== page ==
Tuesday, August 31, 2004

Networking is about give & take
Usha Albuquerque

Usha Albuquerque
Usha Albuquerque

WHAT is networking, and why do you need it to get ahead? Networking can mean different things to different individuals. You're probably using it all the time without realising it. Think about how you find out about a new dentist, or computer repairman. How do you make your choices about what movies to see, or music to buy? How do you decide which programmes on TV to watch ? How do you know which car to buy?

For all these things you talk to people. You get opinions and work them into your thinking and decision-making. So, whether you are aware of it or not, that's a form of networking. Chances are you also allow the thoughts and opinions of others - teachers, parents, people in high positions, or media - to influence your choices. This is also a form of networking, because it involves reaching beyond yourself, your thoughts and your personal resources.

Networking is an ongoing activity that has limitless intrinsic value. It is often carried out informally and intuitively but can be highly purposeful . The focus of career networking is usually to advance or research a job search, or to actively manage your career growth while working.

Not only for the pushy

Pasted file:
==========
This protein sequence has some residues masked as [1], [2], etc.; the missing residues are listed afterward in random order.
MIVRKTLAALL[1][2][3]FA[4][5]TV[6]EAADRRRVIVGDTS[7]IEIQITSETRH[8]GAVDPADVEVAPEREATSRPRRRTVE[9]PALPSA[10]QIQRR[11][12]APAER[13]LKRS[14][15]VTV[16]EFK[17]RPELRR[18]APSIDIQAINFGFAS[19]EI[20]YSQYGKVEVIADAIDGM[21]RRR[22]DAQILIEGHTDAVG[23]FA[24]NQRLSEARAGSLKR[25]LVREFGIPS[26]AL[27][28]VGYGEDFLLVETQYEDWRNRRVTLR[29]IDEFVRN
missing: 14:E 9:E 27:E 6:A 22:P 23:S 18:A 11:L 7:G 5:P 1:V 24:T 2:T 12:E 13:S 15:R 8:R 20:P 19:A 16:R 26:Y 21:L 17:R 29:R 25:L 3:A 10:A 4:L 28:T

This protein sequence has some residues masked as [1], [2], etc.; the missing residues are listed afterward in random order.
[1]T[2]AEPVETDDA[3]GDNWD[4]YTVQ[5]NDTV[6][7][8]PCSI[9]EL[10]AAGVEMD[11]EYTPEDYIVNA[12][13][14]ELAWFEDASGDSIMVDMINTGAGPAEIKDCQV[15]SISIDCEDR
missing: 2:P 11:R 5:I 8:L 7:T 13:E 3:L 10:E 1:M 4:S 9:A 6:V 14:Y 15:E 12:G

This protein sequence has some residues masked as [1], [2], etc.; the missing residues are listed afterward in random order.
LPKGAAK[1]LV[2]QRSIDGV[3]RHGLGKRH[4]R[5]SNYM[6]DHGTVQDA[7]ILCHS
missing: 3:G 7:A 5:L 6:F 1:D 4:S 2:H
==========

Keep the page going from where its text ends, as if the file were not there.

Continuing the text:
Many people are afraid to network. They believe it is only for career climbers who take advantage of others for their personal gain. Others think they are doing good networking but wind up alienating their contacts. But good networking involves interacting with people in an ongoing process of collecting and sharing information for the mutual benefit of yourself and the people you network with. It is about giving as well as getting information and ideas.

It lends visibility

We are all aware how a personal reference can open doors and generate better results than just an unsolicited cold call. In fact, in business circles more than seven out of every 10 new jobs are filled through references and contacts. Managing your career effectively is not an activity you can do in isolation. Even if you turn out work that is excellent, meet all your deadlines, fulfill all your responsibilities, you still need other people to give you visibility and to facilitate your career path. That's what networking does for your career.

Broadly speaking, networking consists of contacts in three areas. These are distinct but often overlap and intersect:

  • Your personal network

  • Your organisational network